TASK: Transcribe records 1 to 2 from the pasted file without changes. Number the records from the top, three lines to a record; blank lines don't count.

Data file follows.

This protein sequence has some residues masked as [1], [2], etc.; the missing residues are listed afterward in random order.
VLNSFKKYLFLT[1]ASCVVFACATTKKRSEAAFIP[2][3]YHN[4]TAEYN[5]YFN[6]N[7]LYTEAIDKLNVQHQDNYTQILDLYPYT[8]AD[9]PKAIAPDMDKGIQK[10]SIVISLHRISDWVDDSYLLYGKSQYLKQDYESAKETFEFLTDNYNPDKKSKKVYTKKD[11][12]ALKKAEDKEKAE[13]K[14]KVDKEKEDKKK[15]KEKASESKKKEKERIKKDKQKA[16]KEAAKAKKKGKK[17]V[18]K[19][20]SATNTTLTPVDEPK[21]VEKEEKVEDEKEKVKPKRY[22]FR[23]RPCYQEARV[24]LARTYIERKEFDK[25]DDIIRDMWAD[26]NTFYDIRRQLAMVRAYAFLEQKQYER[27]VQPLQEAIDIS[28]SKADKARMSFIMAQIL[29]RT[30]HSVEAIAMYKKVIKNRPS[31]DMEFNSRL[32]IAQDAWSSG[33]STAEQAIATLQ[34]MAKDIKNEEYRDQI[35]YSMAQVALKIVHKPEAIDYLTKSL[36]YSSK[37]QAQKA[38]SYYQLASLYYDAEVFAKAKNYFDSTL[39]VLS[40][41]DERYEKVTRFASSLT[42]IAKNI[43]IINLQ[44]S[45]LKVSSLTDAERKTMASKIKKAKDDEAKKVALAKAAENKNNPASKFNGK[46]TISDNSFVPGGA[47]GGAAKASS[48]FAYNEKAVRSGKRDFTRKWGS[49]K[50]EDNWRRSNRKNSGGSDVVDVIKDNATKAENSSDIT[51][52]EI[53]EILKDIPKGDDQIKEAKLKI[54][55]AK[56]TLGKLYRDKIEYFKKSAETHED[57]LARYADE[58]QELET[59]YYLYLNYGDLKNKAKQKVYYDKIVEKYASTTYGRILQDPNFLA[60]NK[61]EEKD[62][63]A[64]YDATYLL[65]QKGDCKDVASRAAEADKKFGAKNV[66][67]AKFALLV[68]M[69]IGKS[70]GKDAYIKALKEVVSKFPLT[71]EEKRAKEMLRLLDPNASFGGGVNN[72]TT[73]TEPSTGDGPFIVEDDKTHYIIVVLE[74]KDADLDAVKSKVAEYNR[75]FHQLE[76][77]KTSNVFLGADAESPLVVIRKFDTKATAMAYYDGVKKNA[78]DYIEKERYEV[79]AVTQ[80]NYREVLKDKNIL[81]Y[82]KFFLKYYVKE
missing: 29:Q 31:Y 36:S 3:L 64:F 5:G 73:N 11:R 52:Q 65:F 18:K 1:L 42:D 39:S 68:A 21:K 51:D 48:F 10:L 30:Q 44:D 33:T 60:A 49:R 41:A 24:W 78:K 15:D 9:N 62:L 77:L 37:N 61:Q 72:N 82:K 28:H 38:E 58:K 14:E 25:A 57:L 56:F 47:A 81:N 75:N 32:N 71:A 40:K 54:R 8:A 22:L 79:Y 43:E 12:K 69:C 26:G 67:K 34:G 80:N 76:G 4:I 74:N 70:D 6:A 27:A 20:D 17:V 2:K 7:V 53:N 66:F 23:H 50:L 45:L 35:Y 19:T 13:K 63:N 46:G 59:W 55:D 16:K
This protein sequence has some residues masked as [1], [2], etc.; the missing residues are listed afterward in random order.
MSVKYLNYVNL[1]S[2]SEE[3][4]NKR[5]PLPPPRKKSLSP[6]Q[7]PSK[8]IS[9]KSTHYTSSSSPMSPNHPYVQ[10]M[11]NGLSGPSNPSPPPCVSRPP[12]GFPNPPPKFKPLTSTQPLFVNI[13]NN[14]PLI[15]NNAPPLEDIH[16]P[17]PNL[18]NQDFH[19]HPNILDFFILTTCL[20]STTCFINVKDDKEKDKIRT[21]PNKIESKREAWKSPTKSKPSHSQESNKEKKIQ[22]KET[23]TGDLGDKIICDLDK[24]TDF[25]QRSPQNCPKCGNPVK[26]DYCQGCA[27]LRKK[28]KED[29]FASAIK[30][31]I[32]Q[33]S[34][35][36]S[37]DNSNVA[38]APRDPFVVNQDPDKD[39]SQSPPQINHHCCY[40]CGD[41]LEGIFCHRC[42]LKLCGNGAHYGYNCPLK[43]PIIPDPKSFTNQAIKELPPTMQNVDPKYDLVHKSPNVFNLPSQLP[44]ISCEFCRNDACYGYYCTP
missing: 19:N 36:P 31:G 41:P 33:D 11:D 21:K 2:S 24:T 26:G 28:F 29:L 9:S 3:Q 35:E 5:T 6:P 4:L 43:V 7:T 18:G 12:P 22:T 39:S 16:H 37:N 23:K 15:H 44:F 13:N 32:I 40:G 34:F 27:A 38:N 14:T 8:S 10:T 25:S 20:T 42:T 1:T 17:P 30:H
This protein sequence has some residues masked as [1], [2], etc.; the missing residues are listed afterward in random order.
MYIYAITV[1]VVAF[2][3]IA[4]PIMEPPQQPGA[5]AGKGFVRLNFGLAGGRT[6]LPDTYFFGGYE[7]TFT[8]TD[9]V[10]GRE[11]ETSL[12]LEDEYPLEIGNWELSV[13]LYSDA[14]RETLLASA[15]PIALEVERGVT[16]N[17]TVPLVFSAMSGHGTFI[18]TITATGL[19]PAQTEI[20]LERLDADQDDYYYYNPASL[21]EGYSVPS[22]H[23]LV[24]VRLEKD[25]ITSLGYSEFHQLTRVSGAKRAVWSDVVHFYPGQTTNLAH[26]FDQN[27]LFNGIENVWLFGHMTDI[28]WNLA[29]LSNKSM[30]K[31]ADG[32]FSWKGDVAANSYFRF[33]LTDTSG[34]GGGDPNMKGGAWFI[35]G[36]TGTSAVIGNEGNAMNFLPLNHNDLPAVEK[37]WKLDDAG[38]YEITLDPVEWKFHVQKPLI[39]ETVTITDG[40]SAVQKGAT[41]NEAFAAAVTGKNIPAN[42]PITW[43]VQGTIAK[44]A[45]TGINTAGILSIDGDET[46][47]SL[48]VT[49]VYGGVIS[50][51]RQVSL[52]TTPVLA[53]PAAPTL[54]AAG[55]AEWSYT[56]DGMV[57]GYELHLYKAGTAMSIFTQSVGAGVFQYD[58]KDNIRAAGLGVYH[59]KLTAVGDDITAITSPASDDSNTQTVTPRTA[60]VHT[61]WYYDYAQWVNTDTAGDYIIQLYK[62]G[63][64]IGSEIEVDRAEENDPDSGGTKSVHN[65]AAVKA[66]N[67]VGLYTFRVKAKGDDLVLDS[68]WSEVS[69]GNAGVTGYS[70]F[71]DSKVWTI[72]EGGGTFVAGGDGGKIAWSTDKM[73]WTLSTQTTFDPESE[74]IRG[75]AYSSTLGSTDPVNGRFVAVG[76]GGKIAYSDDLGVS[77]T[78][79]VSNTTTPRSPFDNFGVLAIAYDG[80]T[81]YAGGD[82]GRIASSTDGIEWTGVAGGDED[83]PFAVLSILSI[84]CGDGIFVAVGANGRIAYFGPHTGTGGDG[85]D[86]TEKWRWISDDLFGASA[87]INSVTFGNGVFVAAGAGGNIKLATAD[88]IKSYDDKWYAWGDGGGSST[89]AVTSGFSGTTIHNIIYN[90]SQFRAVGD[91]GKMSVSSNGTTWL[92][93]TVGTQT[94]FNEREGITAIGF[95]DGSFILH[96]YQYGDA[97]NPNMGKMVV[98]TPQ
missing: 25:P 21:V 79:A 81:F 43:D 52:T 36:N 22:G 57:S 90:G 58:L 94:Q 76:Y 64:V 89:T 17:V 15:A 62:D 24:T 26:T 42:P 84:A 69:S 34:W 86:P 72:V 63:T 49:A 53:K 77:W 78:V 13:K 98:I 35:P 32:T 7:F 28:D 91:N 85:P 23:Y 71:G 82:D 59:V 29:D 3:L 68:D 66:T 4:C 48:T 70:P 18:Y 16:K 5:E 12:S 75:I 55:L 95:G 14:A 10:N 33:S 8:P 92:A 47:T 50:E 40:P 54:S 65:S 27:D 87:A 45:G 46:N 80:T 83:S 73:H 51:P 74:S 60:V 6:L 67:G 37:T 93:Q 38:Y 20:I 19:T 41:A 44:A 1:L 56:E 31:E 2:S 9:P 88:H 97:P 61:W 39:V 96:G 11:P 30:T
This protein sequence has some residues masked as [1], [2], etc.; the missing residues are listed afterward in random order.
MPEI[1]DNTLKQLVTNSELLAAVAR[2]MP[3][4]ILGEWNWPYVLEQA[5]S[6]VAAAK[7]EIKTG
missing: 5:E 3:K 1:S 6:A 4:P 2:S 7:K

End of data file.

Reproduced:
This protein sequence has some residues masked as [1], [2], etc.; the missing residues are listed afterward in random order.
VLNSFKKYLFLT[1]ASCVVFACATTKKRSEAAFIP[2][3]YHN[4]TAEYN[5]YFN[6]N[7]LYTEAIDKLNVQHQDNYTQILDLYPYT[8]AD[9]PKAIAPDMDKGIQK[10]SIVISLHRISDWVDDSYLLYGKSQYLKQDYESAKETFEFLTDNYNPDKKSKKVYTKKD[11][12]ALKKAEDKEKAE[13]K[14]KVDKEKEDKKK[15]KEKASESKKKEKERIKKDKQKA[16]KEAAKAKKKGKK[17]V[18]K[19][20]SATNTTLTPVDEPK[21]VEKEEKVEDEKEKVKPKRY[22]FR[23]RPCYQEARV[24]LARTYIERKEFDK[25]DDIIRDMWAD[26]NTFYDIRRQLAMVRAYAFLEQKQYER[27]VQPLQEAIDIS[28]SKADKARMSFIMAQIL[29]RT[30]HSVEAIAMYKKVIKNRPS[31]DMEFNSRL[32]IAQDAWSSG[33]STAEQAIATLQ[34]MAKDIKNEEYRDQI[35]YSMAQVALKIVHKPEAIDYLTKSL[36]YSSK[37]QAQKA[38]SYYQLASLYYDAEVFAKAKNYFDSTL[39]VLS[40][41]DERYEKVTRFASSLT[42]IAKNI[43]IINLQ[44]S[45]LKVSSLTDAERKTMASKIKKAKDDEAKKVALAKAAENKNNPASKFNGK[46]TISDNSFVPGGA[47]GGAAKASS[48]FAYNEKAVRSGKRDFTRKWGS[49]K[50]EDNWRRSNRKNSGGSDVVDVIKDNATKAENSSDIT[51][52]EI[53]EILKDIPKGDDQIKEAKLKI[54][55]AK[56]TLGKLYRDKIEYFKKSAETHED[57]LARYADE[58]QELET[59]YYLYLNYGDLKNKAKQKVYYDKIVEKYASTTYGRILQDPNFLA[60]NK[61]EEKD[62][63]A[64]YDATYLL[65]QKGDCKDVASRAAEADKKFGAKNV[66][67]AKFALLV[68]M[69]IGKS[70]GKDAYIKALKEVVSKFPLT[71]EEKRAKEMLRLLDPNASFGGGVNN[72]TT[73]TEPSTGDGPFIVEDDKTHYIIVVLE[74]KDADLDAVKSKVAEYNR[75]FHQLE[76][77]KTSNVFLGADAESPLVVIRKFDTKATAMAYYDGVKKNA[78]DYIEKERYEV[79]AVTQ[80]NYREVLKDKNIL[81]Y[82]KFFLKYYVKE
missing: 29:Q 31:Y 36:S 3:L 64:F 5:G 73:N 11:R 52:Q 65:F 18:K 1:L 42:D 39:S 68:A 21:K 51:D 48:F 10:L 30:Q 44:D 33:T 60:A 49:R 41:A 24:W 78:K 15:D 9:N 62:L 77:L 37:N 61:Q 72:N 82:K 28:H 38:E 58:K 14:E 25:A 57:L 56:F 47:A 81:N 75:N 32:N 71:A 40:K 54:R 8:A 22:L 79:Y 43:E 12:K 69:C 26:G 67:K 34:G 80:N 76:G 4:I 74:N 70:D 6:A 27:A 20:D 17:V 2:K 7:V 53:N 66:F 23:H 50:L 45:L 35:Y 19:T 13:K 63:N 46:G 59:W 55:D 16:K
This protein sequence has some residues masked as [1], [2], etc.; the missing residues are listed afterward in random order.
MSVKYLNYVNL[1]S[2]SEE[3][4]NKR[5]PLPPPRKKSLSP[6]Q[7]PSK[8]IS[9]KSTHYTSSSSPMSPNHPYVQ[10]M[11]NGLSGPSNPSPPPCVSRPP[12]GFPNPPPKFKPLTSTQPLFVNI[13]NN[14]PLI[15]NNAPPLEDIH[16]P[17]PNL[18]NQDFH[19]HPNILDFFILTTCL[20]STTCFINVKDDKEKDKIRT[21]PNKIESKREAWKSPTKSKPSHSQESNKEKKIQ[22]KET[23]TGDLGDKIICDLDK[24]TDF[25]QRSPQNCPKCGNPVK[26]DYCQGCA[27]LRKK[28]KED[29]FASAIK[30][31]I[32]Q[33]S[34][35][36]S[37]DNSNVA[38]APRDPFVVNQDPDKD[39]SQSPPQINHHCCY[40]CGD[41]LEGIFCHRC[42]LKLCGNGAHYGYNCPLK[43]PIIPDPKSFTNQAIKELPPTMQNVDPKYDLVHKSPNVFNLPSQLP[44]ISCEFCRNDACYGYYCTP
missing: 19:N 36:P 31:G 41:P 33:D 11:D 21:K 2:S 24:T 26:G 28:F 29:L 9:S 3:Q 35:E 5:T 6:P 4:L 43:V 7:T 18:G 12:P 22:T 39:S 16:H 37:N 23:K 15:H 44:F 13:N 32:I 40:G 34:F 27:A 38:N 14:T 8:S 10:T 25:S 20:T 42:T 1:T 17:P 30:H